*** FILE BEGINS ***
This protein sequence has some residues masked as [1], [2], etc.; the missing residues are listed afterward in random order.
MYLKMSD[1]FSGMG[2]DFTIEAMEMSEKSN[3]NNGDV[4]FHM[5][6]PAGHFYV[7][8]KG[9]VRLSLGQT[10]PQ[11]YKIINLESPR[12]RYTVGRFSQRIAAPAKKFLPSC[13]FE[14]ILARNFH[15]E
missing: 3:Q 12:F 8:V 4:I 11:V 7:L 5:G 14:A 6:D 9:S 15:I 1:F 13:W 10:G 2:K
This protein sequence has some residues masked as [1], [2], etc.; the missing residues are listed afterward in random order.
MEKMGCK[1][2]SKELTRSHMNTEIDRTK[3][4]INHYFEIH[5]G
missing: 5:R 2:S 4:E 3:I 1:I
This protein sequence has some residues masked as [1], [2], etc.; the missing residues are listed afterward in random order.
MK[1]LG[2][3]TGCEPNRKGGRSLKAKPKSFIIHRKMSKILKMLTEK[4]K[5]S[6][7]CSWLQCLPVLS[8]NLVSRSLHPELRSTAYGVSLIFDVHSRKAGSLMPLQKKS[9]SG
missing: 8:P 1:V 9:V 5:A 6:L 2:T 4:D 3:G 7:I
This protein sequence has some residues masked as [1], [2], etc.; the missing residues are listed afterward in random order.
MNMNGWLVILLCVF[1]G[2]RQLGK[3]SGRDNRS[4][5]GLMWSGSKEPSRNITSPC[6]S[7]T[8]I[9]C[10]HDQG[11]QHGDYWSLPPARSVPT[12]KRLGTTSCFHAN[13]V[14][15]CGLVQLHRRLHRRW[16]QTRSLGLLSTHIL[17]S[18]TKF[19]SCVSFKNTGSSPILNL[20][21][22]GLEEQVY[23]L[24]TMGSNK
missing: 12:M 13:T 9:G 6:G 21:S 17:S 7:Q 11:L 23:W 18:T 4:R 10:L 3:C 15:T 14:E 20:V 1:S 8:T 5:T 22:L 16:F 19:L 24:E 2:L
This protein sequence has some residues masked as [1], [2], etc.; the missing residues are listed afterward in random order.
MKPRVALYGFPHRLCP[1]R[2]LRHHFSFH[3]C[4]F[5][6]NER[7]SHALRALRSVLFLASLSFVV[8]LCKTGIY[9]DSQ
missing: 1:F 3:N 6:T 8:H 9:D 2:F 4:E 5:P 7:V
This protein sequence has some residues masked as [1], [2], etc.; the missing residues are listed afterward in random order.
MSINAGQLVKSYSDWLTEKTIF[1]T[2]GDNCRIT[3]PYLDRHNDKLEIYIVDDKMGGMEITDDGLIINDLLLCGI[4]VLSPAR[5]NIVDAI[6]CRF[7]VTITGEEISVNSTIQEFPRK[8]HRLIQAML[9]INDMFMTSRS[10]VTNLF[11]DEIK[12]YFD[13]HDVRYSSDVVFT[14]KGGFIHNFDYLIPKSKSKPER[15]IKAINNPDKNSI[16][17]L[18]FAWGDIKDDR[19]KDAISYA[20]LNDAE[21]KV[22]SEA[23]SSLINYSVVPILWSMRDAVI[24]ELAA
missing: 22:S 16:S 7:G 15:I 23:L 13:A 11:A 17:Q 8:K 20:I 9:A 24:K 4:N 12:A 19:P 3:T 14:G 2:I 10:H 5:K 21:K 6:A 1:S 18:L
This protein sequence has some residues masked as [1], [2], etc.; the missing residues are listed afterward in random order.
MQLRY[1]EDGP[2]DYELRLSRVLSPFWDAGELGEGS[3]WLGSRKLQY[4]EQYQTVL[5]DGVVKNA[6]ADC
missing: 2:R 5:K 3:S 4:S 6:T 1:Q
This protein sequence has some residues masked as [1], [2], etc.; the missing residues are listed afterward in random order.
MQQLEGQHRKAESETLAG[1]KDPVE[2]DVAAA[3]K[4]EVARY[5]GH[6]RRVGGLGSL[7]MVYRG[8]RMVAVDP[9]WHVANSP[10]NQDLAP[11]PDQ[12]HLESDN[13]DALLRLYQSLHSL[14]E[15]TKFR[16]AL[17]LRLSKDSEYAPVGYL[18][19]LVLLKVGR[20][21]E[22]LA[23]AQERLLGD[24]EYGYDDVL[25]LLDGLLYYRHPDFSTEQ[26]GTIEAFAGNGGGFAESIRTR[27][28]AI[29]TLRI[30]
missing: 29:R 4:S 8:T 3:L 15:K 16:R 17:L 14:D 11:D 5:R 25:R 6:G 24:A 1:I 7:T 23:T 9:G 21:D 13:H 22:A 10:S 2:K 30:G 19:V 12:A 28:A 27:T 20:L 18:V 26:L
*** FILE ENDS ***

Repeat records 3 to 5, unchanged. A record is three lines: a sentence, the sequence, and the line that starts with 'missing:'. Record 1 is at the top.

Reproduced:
This protein sequence has some residues masked as [1], [2], etc.; the missing residues are listed afterward in random order.
MK[1]LG[2][3]TGCEPNRKGGRSLKAKPKSFIIHRKMSKILKMLTEK[4]K[5]S[6][7]CSWLQCLPVLS[8]NLVSRSLHPELRSTAYGVSLIFDVHSRKAGSLMPLQKKS[9]SG
missing: 8:P 1:V 9:V 5:A 6:L 2:T 4:D 3:G 7:I
This protein sequence has some residues masked as [1], [2], etc.; the missing residues are listed afterward in random order.
MNMNGWLVILLCVF[1]G[2]RQLGK[3]SGRDNRS[4][5]GLMWSGSKEPSRNITSPC[6]S[7]T[8]I[9]C[10]HDQG[11]QHGDYWSLPPARSVPT[12]KRLGTTSCFHAN[13]V[14][15]CGLVQLHRRLHRRW[16]QTRSLGLLSTHIL[17]S[18]TKF[19]SCVSFKNTGSSPILNL[20][21][22]GLEEQVY[23]L[24]TMGSNK
missing: 12:M 13:T 9:G 6:G 21:S 17:S 7:Q 11:L 23:W 18:T 4:R 10:L 3:C 15:T 14:E 20:V 1:S 8:T 5:T 22:L 16:F 19:L 24:E 2:L
This protein sequence has some residues masked as [1], [2], etc.; the missing residues are listed afterward in random order.
MKPRVALYGFPHRLCP[1]R[2]LRHHFSFH[3]C[4]F[5][6]NER[7]SHALRALRSVLFLASLSFVV[8]LCKTGIY[9]DSQ
missing: 1:F 3:N 6:T 8:H 9:D 2:F 4:E 5:P 7:V